How to Break Through the Barriers That Hold Writers Back

Carol Tice

I needed to get out of the library, but the door was blocked. And I’m claustrophobic.

My kids were acting up and I really needed to get them out of there, increasing my sense of panic.

But a mom with a toddler and infant rolled up to the door of the children’s entrance just ahead of me, reached for the knob, and then lost focus. Her toddler wandered off to explore the book-sale area near the door.

And there this young mom stood, oblivious, for what seemed like eternity, blocking the way.

I felt trapped

There’s something that unleashes the animal in us when we feel cornered, hm?

I don’t know about you, but I can’t think straight.

I tried my usual tactics for avoiding a claustrophobic panic.

I looked somewhere else. I took deep breaths.

Finally, I covered my eyes with my hands to block out the sight of the blockade standing between me and freedom. I stayed that way a long time, breathing, praying my kids would keep it together until we could get outside.

I looked again, and she was still there.

It was time to act. I couldn’t stay where I was anymore.

“I’m claustrophobic!” I said, fighting to keep a whine of panic from creeping into my voice. “I need to get out the door.”

And like magic, she moved her stroller and belongings and children out of the way, and I opened the door and was gone.

How to have a breakthrough

This incident reminded me of all the barriers that stop freelance writers from having the career they want. All the fears that hold us back.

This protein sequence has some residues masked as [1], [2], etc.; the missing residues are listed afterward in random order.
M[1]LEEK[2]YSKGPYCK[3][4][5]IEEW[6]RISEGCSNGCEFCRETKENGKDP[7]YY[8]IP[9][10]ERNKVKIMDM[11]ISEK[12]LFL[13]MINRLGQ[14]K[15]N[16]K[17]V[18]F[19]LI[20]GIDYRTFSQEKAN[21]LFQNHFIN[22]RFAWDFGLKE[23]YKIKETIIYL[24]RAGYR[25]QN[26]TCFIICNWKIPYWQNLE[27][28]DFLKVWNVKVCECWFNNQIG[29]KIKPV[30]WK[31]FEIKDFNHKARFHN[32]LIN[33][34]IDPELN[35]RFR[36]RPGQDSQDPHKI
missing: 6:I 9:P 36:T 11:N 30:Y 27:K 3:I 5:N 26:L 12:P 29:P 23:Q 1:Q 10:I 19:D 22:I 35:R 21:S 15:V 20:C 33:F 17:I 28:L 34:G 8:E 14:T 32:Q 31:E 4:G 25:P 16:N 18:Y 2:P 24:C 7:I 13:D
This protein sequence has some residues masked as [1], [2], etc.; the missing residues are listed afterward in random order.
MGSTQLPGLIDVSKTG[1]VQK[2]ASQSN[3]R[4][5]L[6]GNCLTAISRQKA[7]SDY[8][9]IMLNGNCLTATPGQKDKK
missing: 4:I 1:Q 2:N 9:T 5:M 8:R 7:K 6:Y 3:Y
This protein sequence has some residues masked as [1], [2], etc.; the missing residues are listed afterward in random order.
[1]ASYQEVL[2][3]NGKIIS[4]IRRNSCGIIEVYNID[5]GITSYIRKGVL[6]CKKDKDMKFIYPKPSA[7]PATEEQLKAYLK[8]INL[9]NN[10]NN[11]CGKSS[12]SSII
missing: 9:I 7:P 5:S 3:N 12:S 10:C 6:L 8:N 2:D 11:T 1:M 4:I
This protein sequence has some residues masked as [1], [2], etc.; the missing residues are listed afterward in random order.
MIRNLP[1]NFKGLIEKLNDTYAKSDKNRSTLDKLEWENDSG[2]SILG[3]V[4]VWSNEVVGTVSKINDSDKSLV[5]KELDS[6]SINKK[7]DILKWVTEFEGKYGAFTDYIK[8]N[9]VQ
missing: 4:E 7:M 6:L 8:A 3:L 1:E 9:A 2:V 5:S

And what makes a breakthrough finally happen.

Here’s what does it:

When your discomfort at being stuck where you are becomes greater than your fear of what you must do to move forward, you jump to the next level in your career.

You become willing to do something potentially embarrassing — like announcing loudly in a quiet library that you’re freaking out because your way is blocked.

You take the risk, because you have to.

Your comfort zone is no longer comfortable.

You’ve got to move forward now, beyond this point, or you feel like you’ll bust.

So the question is:

Are you more scared of sending marketing emails, or more scared that you’ll never earn a decent hourly rate?

Are you more terrified of introducing yourself at networking events, or of never seeing your byline in a quality magazine?

If you have the burning desire to make your living with your writing, one day that tipping point arrives where you’re ready to put yourself out there.

We may not do it gracefully or perfectly at first, but we step forward and start to ask for what we need.

And then, the doors swing open.

What’s standing in your way? Leave a comment and tell us what you plan to do to break through.

31 Comments

  1. Lalitha Brahma

    Thanks Carol for writing such an inspirational post. It is interesting to learn from the comments that there are quite a few persons, experiencing fear.
    What’s standing in your way? Leave a comment and tell us what you plan to do to break through.